There is opportunity for other vendors to directly compete as well—namely Intel, NVIDIA, and AMD—although there is no evidence of these vendors launching XR silicon or using existing chipsets on XR devices. This is likely entirely due to the small scale of XR compared to other active markets. Even as XR device shipments grow, the rise of tethering and cloud/edge compute and streaming shifts compute needs dramatically, making novel chipset launches difficult. NVIDIA and AMD will pursue the XR opportunity through their data center strengths—as more content is made available to XR devices, there is more opportunity to host that content on the cloud, rather than process it locally.
Opportunities for Differentiation
Price and form factor are key differentiators for XR silicon, especially in smart glasses targeting mass market—the need for power efficiency paired with streamlined form factor is critical. Heat dissipation, battery life, device weight, and perhaps most importantly, design flexibility, can all differentiate in this space. While price was not cited specifically as a reason for the partnership, it is, of course, a factor with MediaTek costs per chip lower than Qualcomm. The announcement instead focused on process efficiency and form factor. Especially in the consumer space, price is the most important variable. For general use devices, which is likely the target for Meta’s upcoming glasses, a price point under US$500 is almost a requirement. The value proposition today looks very similar to smartwatches, so similar price points will be required to not price out the majority of the potential market. A lower-cost chipset that is still competitive in battery life and processing power is, of course, ideal.
Outside of full System-on-Chip (SoC) competition, dedicated chipsets for value-added technologies can also differentiate. Artificial Intelligence (AI) is the hot topic currently, with applications like image and video processing already being used extensively. In the next few years, this expands with improved process efficiency and power thanks to AI-designed chipsets and dedicated, discrete AI silicon.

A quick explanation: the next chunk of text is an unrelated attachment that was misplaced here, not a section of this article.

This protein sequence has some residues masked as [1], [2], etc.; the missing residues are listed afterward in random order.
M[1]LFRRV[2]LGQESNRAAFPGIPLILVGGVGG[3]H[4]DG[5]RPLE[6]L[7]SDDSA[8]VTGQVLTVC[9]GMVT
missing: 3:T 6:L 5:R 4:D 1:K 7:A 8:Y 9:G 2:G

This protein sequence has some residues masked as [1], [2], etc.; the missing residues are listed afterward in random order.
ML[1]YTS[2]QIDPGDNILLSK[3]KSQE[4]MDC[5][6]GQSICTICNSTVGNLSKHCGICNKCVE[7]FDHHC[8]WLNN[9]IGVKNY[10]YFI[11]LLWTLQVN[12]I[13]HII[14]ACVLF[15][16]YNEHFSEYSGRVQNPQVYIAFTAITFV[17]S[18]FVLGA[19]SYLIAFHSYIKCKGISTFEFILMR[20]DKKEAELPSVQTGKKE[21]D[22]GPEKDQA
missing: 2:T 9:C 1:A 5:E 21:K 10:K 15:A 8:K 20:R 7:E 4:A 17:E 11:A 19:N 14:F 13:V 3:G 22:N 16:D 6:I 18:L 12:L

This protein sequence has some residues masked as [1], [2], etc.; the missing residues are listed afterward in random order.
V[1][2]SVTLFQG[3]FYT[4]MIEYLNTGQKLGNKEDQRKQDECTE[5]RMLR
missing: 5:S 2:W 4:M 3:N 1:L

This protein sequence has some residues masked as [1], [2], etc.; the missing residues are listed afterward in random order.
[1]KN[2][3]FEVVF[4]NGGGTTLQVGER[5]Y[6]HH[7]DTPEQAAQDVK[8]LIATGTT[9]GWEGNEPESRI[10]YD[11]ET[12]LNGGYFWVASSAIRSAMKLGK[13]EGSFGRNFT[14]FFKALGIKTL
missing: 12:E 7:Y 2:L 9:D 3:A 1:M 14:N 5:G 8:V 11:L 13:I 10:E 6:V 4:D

Looking forward, spatial compute is a major talking point for the market, with Apple expected to lean on its mixed reality capabilities in Vision Pro leveraging dedicated sensors, with additional support for spatial content capture on the company’s iPhone 15 Pro lineup. Enabling content capture on both XR devices and supporting devices like smartphones is a boon for the market, and can leverage shared silicon across these devices to build a cohesive XR platform. Look out for things like Three-Dimensional (3D) content capture and automatic content optimization for XR increasingly being added and supported at the silicon level as a result.
In the end, the small scale of the XR market makes any competition exciting and mutually beneficial for operators and customers. Even with more competition, 2024 is not likely to hold a major inflection point for XR just yet—growing pains are basically guaranteed for Apple Vision Pro, Meta’s smart glasses, and any competition for either of them. Second-generation follow-ups to these devices, and their respective processors, will have true mass-market potential.